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LOUISVILLE, Ky. (WDRB) -- Monday is a big day for Ford, in Louisville and around the world, as the company celebrates the 100th anniversary of the invention of the assembly line.
An assembly line using interchangeable parts was the brainchild of Henry Ford. Now, 100 years later, it remains the standard for mass production of automobiles.
At the Louisville Assembly Plant on Fern Valley Road, Ford Escapes roll off the line 24 hours a day, 7 days a week.
Amy Pope is the Parts Control Manager, and she's in charge of all the parts involved in building the Escapes, and there are a lot. "There's approximately 2,800 different parts that go into making the Ford Escape, from approximately 500 different suppliers, most of them within the United States," she says.
Pope, a Louisville native who lives in the Highlands, has been with Ford for 18 years.
She says in that time, the business has "changed completely from the way we produce our vehicles to the way we handle our inventory."
Sales of the Escape remain strong, and Pope says "we're here to stay for the long term."
Plant Manager Daryl Sykes is relatively new to Louisville, but not to Ford. He's been with the company for 20 years. He explained the significance of the assembly line.
"The moving assembly line allows for mass production," Sykes said. "We wouldn't be able to make the beautiful brand new Ford Escape without the assembly line concept. We're basically producing at a rate of about 370,000 vehicles a year. That is the cornerstone of the moving assembly line."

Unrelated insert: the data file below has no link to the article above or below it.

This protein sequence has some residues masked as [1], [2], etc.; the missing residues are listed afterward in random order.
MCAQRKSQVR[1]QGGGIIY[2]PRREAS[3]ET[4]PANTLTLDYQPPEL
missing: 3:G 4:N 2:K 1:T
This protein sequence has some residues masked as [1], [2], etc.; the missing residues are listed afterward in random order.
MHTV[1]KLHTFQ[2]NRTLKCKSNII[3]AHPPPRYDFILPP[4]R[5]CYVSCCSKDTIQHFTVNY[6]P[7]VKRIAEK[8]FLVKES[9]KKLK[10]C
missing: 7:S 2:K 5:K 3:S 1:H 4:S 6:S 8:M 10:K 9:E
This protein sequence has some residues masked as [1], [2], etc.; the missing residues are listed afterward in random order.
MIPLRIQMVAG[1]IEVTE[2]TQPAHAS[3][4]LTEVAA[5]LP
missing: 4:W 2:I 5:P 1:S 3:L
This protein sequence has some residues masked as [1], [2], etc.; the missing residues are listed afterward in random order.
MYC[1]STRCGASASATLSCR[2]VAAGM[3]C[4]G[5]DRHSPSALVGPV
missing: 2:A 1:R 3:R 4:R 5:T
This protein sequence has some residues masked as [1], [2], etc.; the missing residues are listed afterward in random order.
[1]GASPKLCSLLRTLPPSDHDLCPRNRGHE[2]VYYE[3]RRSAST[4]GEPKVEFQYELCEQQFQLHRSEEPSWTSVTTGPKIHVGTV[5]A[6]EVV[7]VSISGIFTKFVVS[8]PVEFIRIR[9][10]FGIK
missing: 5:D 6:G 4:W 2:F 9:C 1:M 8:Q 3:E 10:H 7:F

Sykes also addressed talk about the possibility of the Louisville Assembly Plant producing another vehicle.
"We're currently maxed out on our current Escape production," Sykes said. "But most important, we have the ability, through our flexible assembly process, to build up to six or seven vehicles, but we're maxed out now with the new Escape."
Sykes says a new Escape rolls off the line at the rate of one every 48 seconds.
The Louisville Assembly Plant employs 4,000 people, and another 4,000 employees work at the Kentucky Truck Plant.
Steve Stone has worked for Ford in Louisville for 40 years. He is now the UAW building chairman at the Louisville Assembly Plant. He says, "We have grown from 1100 employees to 4400, which has also had a ripple effect on the whole economy of Jefferson County and the state of Kentucky."
In an industry that was faltering only a few short years ago, Ford has a lot to be thankful for.